County asked to take over Bethesda fire department

Mar. 28, 2013 @ 06:35 PM

County officials have been asked to take over one of the seven volunteer fire departments that operate outside the city of Durham, because the department can no longer make ends meet.

Directors of the Bethesda Volunteer Fire Department wrote the county Feb. 28 to say they had voted to dissolve their nonprofit and hand off to the county responsibility for day-to-day operations.

County Commissioners are scheduled to begin the transition process Monday, when they receive a briefing on the proposal.

Assuming the plan holds, “for all intents and purposes the governance of the department will be taken over by the county but the public won’t see a difference” in operations, County Manager Mike Ruffin said. “It’ll be the same high quality of services [delivered] by essentially the same personnel.”

The Bethesda department is responsible for answering fire calls in a large swath of eastern and southeastern Durham County, including portions of RTP, that remain outside the city limits.

Money for its operation has come primarily from a special, district-only property tax that’s capped by law at 10 cents per $100 of assessed value.

As part of the transition, the county would set up a new service district, using its own state-granted authority, that would in essence replace Bethesda’s. It would have identical boundaries, but wouldn’t have the same tax rate. Ruffin and his staff figure the new tax rate will start at 13 cents per $100 of assessed value.

But they figure property owners will be better off even with the higher rate because the takeover will eliminate the risk of staffing cutbacks that would spark increases in their insurance premiums.

The department employs 19 full-time firefighters and a group of part-timers that adds up to the equivalent of 11 more full-timers.

With the handoff, the full-timers would become county employees, and the county would convert the part-time positions into their full-time equivalents.

County officials say the existing tax-rate cap hurt Bethesda because the makeup of its service district forced it to function like a city fire department, with the same capabilities and equipment.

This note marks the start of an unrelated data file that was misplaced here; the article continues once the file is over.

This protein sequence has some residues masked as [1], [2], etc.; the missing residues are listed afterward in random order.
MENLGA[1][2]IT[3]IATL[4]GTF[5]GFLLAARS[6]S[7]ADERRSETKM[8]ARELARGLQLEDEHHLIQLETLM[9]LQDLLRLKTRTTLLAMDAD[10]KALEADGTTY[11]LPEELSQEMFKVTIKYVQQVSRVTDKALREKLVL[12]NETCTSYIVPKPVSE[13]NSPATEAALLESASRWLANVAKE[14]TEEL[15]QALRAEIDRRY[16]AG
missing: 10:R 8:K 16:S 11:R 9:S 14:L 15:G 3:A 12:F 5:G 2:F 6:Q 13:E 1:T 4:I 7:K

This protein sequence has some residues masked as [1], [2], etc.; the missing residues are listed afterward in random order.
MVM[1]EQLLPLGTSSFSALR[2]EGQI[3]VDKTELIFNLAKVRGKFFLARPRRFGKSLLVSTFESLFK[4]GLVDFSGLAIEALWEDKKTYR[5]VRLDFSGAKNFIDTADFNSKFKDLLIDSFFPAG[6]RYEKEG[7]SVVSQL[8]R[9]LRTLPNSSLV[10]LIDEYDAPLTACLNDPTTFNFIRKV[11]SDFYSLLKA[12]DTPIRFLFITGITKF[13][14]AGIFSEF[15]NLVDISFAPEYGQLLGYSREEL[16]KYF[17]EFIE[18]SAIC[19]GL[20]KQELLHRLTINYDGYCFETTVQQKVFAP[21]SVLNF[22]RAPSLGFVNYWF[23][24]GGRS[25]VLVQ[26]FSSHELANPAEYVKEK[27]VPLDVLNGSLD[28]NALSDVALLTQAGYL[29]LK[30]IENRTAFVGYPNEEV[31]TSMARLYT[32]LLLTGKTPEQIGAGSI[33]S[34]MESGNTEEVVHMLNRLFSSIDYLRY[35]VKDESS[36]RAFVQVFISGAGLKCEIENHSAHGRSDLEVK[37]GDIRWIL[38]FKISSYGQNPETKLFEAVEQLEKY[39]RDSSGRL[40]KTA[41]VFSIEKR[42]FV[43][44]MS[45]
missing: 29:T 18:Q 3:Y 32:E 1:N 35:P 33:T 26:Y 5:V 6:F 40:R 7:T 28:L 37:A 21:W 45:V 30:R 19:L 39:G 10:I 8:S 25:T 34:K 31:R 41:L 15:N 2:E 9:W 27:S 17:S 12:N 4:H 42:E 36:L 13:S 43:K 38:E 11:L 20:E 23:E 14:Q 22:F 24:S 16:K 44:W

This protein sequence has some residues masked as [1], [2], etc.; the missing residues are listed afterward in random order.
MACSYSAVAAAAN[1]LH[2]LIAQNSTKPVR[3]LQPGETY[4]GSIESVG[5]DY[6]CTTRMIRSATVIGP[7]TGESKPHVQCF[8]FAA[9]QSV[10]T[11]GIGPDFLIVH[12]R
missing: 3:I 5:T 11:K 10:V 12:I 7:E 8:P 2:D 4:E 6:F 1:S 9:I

The department’s nonprofit filings show that it ran a $214,536 deficit in fiscal 2010-11, the most recent year for which its tax filings are widely available. It took in $2.2 million and spent $2.4 million.

Its revenue base in addition to the proceeds of the district tax included money from two city governments – Durham and Raleigh – that were paying for services rendered or compensation for having annexed land in the Bethesda district.

Ruffin said the loss of a “fairly sizeable contract” with Raleigh contributed to the department’s financial issues.

The fiscal 2010-11 tax filing indicated that Raleigh that year paid the Bethesda department $249,370 – a figure that in practical terms made it the department’s second-largest funding source, behind only Durham County.

Bethesda’s chief, Robert Andrews, declined comment on the situation Thursday. He referred questions to the county’s public-affairs staff.

The Feb. 28 notification letter from the Bethesda board to the county was signed by board President Marshall Ross. In it, he said it was clear the nonprofit was in a “critical operational status and could “only continue to operate for a short period of time.”

By setting up the new tax district, Ruffin’s government aside from eliminating the present tax rate cap will also be insulating taxpayers in the rest of Durham County from having to pick up a share of Bethesda’s bills.

That in essence preserves the status quo where there are no countywide “property tax dollars involved with the operation,” Ruffin said.

The county will take on and refinance the department’s debts, a move that should halve interest payments on them from a prospective $160,000 a year to about $82,000.

The plan is to secure a conventional loan using the department’s equipment and property as collateral. But by virtue of the county government’s size and AAA credit rating, “we’ll get a better interest rate” than Bethesda’s nonprofit would, Ruffin said.